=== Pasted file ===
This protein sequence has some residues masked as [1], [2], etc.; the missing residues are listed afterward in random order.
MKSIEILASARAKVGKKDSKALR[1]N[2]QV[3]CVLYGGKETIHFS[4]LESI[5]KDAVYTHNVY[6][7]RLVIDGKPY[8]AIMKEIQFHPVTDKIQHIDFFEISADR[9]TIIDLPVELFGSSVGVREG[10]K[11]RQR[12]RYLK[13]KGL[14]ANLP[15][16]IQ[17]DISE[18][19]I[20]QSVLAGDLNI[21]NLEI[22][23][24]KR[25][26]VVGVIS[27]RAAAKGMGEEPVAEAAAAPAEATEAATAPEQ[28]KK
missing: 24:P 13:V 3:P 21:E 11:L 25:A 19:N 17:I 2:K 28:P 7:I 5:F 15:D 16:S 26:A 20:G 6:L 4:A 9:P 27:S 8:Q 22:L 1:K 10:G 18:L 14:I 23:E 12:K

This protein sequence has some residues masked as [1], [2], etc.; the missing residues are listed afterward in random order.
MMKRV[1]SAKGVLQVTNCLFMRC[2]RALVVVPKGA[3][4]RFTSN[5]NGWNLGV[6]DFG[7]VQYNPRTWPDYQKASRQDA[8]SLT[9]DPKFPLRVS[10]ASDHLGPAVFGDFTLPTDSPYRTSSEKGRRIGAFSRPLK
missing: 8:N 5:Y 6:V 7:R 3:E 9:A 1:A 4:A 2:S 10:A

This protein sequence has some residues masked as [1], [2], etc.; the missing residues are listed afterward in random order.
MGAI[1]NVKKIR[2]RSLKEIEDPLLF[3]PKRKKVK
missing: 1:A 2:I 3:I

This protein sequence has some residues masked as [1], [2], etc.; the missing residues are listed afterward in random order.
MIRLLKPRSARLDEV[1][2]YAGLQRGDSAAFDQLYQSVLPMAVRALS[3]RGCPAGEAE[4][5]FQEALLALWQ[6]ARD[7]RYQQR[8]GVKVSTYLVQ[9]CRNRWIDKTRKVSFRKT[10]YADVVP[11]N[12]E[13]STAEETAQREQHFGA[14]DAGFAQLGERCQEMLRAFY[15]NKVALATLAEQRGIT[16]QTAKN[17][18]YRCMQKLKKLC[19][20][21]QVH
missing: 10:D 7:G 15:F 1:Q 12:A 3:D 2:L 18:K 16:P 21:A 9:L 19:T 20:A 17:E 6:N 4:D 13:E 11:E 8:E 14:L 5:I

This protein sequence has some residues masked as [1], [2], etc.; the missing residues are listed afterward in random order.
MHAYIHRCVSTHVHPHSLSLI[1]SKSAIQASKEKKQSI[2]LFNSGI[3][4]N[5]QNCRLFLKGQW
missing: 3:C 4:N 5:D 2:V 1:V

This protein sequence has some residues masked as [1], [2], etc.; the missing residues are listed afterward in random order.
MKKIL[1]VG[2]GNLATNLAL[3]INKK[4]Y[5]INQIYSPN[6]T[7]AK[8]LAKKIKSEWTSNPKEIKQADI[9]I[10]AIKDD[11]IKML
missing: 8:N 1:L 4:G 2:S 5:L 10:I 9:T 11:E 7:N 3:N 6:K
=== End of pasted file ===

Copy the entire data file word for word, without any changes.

This protein sequence has some residues masked as [1], [2], etc.; the missing residues are listed afterward in random order.
MKSIEILASARAKVGKKDSKALR[1]N[2]QV[3]CVLYGGKETIHFS[4]LESI[5]KDAVYTHNVY[6][7]RLVIDGKPY[8]AIMKEIQFHPVTDKIQHIDFFEISADR[9]TIIDLPVELFGSSVGVREG[10]K[11]RQR[12]RYLK[13]KGL[14]ANLP[15][16]IQ[17]DISE[18][19]I[20]QSVLAGDLNI[21]NLEI[22][23][24]KR[25][26]VVGVIS[27]RAAAKGMGEEPVAEAAAAPAEATEAATAPEQ[28]KK
missing: 24:P 13:V 3:P 21:E 11:L 25:A 19:N 17:I 2:K 28:P 7:I 5:F 15:D 16:S 26:A 20:G 6:L 4:A 9:P 27:S 8:Q 22:L 1:K 10:G 18:L 14:I 23:E 12:K

This protein sequence has some residues masked as [1], [2], etc.; the missing residues are listed afterward in random order.
MMKRV[1]SAKGVLQVTNCLFMRC[2]RALVVVPKGA[3][4]RFTSN[5]NGWNLGV[6]DFG[7]VQYNPRTWPDYQKASRQDA[8]SLT[9]DPKFPLRVS[10]ASDHLGPAVFGDFTLPTDSPYRTSSEKGRRIGAFSRPLK
missing: 8:N 5:Y 6:V 7:R 3:E 9:A 1:A 4:A 2:S 10:A

This protein sequence has some residues masked as [1], [2], etc.; the missing residues are listed afterward in random order.
MGAI[1]NVKKIR[2]RSLKEIEDPLLF[3]PKRKKVK
missing: 1:A 2:I 3:I

This protein sequence has some residues masked as [1], [2], etc.; the missing residues are listed afterward in random order.
MIRLLKPRSARLDEV[1][2]YAGLQRGDSAAFDQLYQSVLPMAVRALS[3]RGCPAGEAE[4][5]FQEALLALWQ[6]ARD[7]RYQQR[8]GVKVSTYLVQ[9]CRNRWIDKTRKVSFRKT[10]YADVVP[11]N[12]E[13]STAEETAQREQHFGA[14]DAGFAQLGERCQEMLRAFY[15]NKVALATLAEQRGIT[16]QTAKN[17][18]YRCMQKLKKLC[19][20][21]QVH
missing: 10:D 7:G 15:F 1:Q 12:A 3:D 2:L 18:K 16:P 21:A 9:L 19:T 20:A 17:E 6:N 4:D 13:E 11:E 8:E 14:L 5:I

This protein sequence has some residues masked as [1], [2], etc.; the missing residues are listed afterward in random order.
MHAYIHRCVSTHVHPHSLSLI[1]SKSAIQASKEKKQSI[2]LFNSGI[3][4]N[5]QNCRLFLKGQW
missing: 3:C 4:N 5:D 2:V 1:V

This protein sequence has some residues masked as [1], [2], etc.; the missing residues are listed afterward in random order.
MKKIL[1]VG[2]GNLATNLAL[3]INKK[4]Y[5]INQIYSPN[6]T[7]AK[8]LAKKIKSEWTSNPKEIKQADI[9]I[10]AIKDD[11]IKML
missing: 8:N 1:L 4:G 2:S 5:L 10:I 9:T 11:E 7:N 3:N 6:K